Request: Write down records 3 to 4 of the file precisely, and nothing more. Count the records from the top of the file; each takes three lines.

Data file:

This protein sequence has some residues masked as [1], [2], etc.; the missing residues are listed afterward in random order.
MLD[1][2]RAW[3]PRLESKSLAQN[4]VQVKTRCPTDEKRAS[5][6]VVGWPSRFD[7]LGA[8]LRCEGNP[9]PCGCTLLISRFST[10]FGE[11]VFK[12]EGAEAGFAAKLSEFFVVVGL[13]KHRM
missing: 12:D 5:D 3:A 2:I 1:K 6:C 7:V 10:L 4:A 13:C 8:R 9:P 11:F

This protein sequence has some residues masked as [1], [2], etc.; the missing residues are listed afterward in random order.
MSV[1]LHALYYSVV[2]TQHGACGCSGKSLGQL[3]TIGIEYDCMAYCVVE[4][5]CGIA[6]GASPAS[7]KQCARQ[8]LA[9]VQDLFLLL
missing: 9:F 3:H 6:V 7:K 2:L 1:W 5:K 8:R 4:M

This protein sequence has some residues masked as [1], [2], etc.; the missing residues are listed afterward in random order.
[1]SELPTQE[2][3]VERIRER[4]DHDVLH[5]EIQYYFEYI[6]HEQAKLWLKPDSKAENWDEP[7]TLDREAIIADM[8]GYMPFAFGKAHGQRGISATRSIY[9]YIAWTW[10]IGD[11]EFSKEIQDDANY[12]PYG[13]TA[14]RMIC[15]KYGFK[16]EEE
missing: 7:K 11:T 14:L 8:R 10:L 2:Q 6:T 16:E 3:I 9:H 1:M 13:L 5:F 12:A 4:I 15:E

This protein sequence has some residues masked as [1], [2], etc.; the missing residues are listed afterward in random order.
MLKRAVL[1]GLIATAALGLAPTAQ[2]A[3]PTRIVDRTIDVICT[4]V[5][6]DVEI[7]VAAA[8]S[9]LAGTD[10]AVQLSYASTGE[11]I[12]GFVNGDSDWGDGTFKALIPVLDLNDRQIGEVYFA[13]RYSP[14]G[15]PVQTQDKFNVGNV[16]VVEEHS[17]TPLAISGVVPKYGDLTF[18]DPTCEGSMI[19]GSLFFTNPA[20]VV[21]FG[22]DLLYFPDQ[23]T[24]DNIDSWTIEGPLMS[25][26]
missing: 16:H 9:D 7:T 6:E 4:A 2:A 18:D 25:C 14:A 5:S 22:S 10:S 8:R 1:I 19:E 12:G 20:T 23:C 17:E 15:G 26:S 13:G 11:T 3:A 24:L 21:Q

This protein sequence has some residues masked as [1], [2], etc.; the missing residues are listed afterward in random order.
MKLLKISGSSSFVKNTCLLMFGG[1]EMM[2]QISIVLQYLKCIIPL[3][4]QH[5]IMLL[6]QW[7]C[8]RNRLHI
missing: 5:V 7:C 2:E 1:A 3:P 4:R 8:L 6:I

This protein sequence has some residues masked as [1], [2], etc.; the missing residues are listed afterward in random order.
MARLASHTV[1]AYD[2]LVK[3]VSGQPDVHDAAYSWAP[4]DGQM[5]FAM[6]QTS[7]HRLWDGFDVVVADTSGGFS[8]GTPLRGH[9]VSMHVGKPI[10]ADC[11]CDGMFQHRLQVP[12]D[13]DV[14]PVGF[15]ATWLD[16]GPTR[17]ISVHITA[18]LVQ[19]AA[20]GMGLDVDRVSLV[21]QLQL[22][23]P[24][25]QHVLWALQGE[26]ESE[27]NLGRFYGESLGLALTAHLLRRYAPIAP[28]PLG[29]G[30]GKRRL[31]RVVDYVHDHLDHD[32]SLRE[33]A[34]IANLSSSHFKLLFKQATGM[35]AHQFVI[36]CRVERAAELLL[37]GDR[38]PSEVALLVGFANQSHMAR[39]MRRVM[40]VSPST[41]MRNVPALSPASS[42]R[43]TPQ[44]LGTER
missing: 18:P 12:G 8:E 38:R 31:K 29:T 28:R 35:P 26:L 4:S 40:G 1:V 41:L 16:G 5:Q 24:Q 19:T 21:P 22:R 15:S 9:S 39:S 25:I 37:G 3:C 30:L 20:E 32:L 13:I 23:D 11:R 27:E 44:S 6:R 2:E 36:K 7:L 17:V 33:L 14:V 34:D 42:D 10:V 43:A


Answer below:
This protein sequence has some residues masked as [1], [2], etc.; the missing residues are listed afterward in random order.
[1]SELPTQE[2][3]VERIRER[4]DHDVLH[5]EIQYYFEYI[6]HEQAKLWLKPDSKAENWDEP[7]TLDREAIIADM[8]GYMPFAFGKAHGQRGISATRSIY[9]YIAWTW[10]IGD[11]EFSKEIQDDANY[12]PYG[13]TA[14]RMIC[15]KYGFK[16]EEE
missing: 7:K 11:T 14:L 8:R 10:L 2:Q 6:T 16:E 3:I 9:H 1:M 13:L 5:F 12:A 4:I 15:E

This protein sequence has some residues masked as [1], [2], etc.; the missing residues are listed afterward in random order.
MLKRAVL[1]GLIATAALGLAPTAQ[2]A[3]PTRIVDRTIDVICT[4]V[5][6]DVEI[7]VAAA[8]S[9]LAGTD[10]AVQLSYASTGE[11]I[12]GFVNGDSDWGDGTFKALIPVLDLNDRQIGEVYFA[13]RYSP[14]G[15]PVQTQDKFNVGNV[16]VVEEHS[17]TPLAISGVVPKYGDLTF[18]DPTCEGSMI[19]GSLFFTNPA[20]VV[21]FG[22]DLLYFPDQ[23]T[24]DNIDSWTIEGPLMS[25][26]
missing: 16:H 9:D 7:T 6:E 4:A 2:A 18:D 25:C 14:A 5:S 22:S 10:S 8:R 1:I 19:E 12:G 20:T 23:C 17:E 15:G 26:S 13:G 11:T 3:A 24:L 21:Q